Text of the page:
By the end of 1st century Hijrah (100 AH - 720 CE) majority Companions passed away leaving their compilations behind including the framework and process for hadith evaluation taught to Tabi’een (their students). However this process needed to be a bit more supervised especially to avoid and separate the unauthentic traditions that began circulation in subsequent years. Therefore, during the rule of Umar bin Abdul Aziz (r.a) (717 - 720 CE), one of the Ummayad Caliphs (also known as 2nd Umar due to his piety), ordered the collection of ahadith on a large scale. He assigned learned scholars and hadith experts of Madinah such as Abu Bakr Ibn Hazam (Qadi of Madinah) and famous Ibn Shihab al-Zuhri, who were also students of Prophet's companions, Ayesha (r.a) and Anas bin Malik (r.a), expert hadith specialists and teachers. During the mid of 2nd century Hijrah (150 AH), hadith centers came to exist and scholars like Imam Malik (Died 179 AH) and Sufyan Thauri (Died - 168 AH) and several others opened their centers to teach hadith with rules as laid down by their predecessors.
In subsequent years rules of hadith collection were expanded and further conditions were added such as ilm al rijal (names of narrators and their biographies) and each hadith that included a chain (isnad) of narrators was classified based on the reliability of the narrators such as their piety, intelligence, if they were of forgetful nature, or if they were known to ever have lied. It was based on the strength of the narrators is how each hadith came to be classified with a status such as Dhaeef (weak), Sahih (authentic), Mutawattur (narrated through several chains), Hassan (good - lesser than Sahih), Ghareeb (strange due to some interruption in chain). Based on each status later compilations were made such as Sahih Bukhari and Sahih Muslim, with sahih meaning they are very authentic due to evaluation involved in their chains. One of the authors of Hadith book comments on this unique process: “Every Muhaddith (hadith expert) even today, when describes a hadith, he suffixes it with a specific name of a hadith denoting its level of authenticity (such as ‘Hassan’ or ‘Sahih’), then quotes the book of hadith where its documented (such as Musnad of Ahmad) and then prefixes it with an unbroken chain of narrators spreading over the last 1400 years through whom he received the hadith. No other religion, nation, party or even small group of people can show the parallel of what early Muslims did to ensure the authenticity of hadith and Sunnah.”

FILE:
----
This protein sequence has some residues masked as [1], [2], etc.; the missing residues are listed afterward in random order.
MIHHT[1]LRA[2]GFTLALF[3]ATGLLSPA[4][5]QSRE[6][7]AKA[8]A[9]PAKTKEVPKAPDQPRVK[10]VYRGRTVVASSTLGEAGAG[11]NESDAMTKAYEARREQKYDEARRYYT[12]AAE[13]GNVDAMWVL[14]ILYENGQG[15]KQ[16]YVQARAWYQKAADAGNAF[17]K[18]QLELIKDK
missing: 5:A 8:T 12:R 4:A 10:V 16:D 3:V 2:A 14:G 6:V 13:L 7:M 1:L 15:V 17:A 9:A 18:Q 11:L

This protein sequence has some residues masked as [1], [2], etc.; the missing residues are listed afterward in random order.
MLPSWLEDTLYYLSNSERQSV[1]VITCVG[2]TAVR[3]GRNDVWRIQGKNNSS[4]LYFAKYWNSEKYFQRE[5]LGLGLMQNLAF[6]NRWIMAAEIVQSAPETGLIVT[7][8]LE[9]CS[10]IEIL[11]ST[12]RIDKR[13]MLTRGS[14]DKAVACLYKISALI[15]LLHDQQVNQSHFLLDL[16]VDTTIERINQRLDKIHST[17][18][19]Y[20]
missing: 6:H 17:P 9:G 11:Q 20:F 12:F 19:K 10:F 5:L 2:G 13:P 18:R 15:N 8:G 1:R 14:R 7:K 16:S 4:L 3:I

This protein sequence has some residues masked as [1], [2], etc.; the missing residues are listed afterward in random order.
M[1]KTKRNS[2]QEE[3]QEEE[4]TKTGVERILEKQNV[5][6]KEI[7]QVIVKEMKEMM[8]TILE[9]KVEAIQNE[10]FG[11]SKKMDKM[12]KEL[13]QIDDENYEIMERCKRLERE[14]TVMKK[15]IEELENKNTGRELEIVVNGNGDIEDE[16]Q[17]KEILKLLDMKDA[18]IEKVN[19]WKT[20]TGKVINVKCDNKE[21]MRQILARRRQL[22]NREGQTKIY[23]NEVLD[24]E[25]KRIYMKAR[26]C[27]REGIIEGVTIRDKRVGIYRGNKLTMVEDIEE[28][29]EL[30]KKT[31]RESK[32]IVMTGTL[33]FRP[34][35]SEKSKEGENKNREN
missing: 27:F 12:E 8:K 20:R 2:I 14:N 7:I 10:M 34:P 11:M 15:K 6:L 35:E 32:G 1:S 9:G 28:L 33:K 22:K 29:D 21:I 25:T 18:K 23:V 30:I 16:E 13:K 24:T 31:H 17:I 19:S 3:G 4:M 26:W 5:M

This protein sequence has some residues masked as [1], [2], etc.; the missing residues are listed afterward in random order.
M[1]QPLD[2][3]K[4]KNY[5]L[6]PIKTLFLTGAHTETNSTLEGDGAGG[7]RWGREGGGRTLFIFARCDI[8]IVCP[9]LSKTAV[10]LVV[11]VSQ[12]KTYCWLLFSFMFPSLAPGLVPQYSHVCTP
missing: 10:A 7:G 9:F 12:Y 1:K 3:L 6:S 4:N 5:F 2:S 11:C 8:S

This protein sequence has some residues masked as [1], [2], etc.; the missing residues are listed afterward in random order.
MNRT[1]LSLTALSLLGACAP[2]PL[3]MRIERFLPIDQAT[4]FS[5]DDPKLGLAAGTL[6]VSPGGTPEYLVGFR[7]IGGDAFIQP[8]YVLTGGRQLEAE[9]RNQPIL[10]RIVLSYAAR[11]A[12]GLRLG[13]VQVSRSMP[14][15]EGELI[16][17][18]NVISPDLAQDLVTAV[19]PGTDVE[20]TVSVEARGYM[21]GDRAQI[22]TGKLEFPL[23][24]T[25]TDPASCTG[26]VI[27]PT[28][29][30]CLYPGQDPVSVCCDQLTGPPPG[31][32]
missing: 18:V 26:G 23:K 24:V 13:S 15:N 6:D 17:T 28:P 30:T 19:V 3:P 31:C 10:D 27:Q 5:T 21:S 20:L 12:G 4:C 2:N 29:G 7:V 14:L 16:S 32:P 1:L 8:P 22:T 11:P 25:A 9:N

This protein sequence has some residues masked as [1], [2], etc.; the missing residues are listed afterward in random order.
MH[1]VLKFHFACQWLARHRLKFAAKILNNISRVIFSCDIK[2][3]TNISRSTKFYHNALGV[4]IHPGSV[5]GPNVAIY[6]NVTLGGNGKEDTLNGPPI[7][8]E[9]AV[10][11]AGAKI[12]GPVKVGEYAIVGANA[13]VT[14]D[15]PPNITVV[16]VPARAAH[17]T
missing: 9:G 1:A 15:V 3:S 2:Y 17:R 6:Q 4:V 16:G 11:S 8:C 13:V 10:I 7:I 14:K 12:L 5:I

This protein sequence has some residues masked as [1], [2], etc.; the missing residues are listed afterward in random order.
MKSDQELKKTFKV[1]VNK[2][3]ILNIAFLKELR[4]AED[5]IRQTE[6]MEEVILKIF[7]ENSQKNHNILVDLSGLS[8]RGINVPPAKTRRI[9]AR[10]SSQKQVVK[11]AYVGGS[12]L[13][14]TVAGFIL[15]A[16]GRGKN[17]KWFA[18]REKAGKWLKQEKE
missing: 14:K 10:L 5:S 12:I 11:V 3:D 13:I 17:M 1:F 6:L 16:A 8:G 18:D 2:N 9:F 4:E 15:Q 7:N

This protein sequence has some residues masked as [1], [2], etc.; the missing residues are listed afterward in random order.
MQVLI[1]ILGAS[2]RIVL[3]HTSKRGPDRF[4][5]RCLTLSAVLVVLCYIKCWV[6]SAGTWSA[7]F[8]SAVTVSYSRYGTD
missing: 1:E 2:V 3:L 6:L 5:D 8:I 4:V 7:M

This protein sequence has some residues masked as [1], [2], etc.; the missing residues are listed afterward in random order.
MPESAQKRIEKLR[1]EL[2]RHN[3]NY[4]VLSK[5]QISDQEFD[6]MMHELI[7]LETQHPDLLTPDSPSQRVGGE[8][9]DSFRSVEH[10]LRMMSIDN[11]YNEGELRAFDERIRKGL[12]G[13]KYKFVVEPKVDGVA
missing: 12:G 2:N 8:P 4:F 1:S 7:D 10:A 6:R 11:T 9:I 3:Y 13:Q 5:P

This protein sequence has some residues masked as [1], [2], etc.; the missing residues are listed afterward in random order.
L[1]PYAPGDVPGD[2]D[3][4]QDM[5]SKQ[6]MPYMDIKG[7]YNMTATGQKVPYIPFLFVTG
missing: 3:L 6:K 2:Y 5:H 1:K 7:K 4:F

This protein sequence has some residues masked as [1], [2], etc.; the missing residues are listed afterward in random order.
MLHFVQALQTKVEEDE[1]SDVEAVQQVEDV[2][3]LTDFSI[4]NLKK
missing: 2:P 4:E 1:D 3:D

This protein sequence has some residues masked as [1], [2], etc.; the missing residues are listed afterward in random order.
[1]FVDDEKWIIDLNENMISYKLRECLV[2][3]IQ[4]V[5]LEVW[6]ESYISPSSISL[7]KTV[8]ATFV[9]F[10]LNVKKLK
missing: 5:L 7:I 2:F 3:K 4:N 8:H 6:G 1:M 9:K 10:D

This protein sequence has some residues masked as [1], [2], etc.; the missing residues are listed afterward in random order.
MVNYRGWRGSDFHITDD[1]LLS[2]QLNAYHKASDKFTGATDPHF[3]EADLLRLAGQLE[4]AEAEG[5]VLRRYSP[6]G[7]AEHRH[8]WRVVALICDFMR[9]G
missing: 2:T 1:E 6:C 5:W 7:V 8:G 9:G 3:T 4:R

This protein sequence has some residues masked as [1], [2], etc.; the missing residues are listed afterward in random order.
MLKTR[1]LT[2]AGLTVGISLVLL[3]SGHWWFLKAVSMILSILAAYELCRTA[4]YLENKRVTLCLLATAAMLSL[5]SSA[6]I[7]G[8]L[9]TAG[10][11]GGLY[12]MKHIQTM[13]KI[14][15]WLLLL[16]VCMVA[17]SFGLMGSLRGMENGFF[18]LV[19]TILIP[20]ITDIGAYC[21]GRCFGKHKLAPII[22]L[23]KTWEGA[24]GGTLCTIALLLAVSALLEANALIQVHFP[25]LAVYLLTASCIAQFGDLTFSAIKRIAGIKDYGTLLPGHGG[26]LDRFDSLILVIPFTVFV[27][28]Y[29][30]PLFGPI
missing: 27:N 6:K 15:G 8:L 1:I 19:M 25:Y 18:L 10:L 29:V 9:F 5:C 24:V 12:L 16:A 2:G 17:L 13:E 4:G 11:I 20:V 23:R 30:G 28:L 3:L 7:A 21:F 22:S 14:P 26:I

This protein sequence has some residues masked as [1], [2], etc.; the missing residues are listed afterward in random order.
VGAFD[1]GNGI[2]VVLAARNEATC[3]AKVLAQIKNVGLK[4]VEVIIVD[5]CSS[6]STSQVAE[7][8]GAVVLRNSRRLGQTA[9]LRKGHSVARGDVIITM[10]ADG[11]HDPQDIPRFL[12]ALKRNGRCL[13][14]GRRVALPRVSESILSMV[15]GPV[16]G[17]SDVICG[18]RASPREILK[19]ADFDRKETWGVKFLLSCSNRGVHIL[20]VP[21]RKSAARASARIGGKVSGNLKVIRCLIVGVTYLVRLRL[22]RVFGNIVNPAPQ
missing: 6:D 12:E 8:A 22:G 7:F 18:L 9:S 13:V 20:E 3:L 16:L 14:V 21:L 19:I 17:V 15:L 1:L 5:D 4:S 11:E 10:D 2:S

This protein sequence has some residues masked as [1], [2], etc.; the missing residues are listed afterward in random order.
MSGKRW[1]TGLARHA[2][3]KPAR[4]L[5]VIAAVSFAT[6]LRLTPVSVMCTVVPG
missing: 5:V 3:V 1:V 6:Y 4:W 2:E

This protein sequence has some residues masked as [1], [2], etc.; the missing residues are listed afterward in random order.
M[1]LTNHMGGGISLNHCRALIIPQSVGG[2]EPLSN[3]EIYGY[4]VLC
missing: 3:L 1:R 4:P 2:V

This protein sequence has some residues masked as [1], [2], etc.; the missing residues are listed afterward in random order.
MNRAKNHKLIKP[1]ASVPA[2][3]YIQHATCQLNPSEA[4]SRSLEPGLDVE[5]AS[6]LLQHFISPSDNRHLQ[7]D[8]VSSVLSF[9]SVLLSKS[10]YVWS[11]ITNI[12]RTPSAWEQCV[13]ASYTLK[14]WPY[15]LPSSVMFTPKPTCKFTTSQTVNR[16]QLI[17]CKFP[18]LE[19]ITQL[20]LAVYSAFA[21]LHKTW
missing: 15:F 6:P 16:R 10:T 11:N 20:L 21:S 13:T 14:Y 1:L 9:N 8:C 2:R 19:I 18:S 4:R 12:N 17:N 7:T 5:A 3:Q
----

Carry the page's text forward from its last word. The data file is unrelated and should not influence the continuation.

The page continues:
In subsequent centuries scholars studied these ahadith, added their comments to explanations given by their teachers and developed upon the wisdom and knowledge, resulting in science of Fiqh (practices/ruling) & Shariah (Islamic law). It is extremely sad to see that today many Muslims doubt the authenticity process of all hadith or some of it, without researching. And worst is that some even compare the uniquely systematic collection of this literature with collection of Christian Gospels that clearly lacked any consistent methodology and process in its compilation.
 Masud-ul-Hasan, Professor. 1982. "Khalifa bin al-Khattab - Hadith and Fiqh." Alim - The world's most useful Islamic software. Accessed 03 05, 2019. http://www.alim.org/library/biography/khalifa/content/KUM/16/1 . (Masud-ul-Hasan 1982)
 Kazi, Mazhar. April 1, 2007. Guidance from Hadith & Sunnah. Al-Huda Publications - (Kazi April 1, 2007)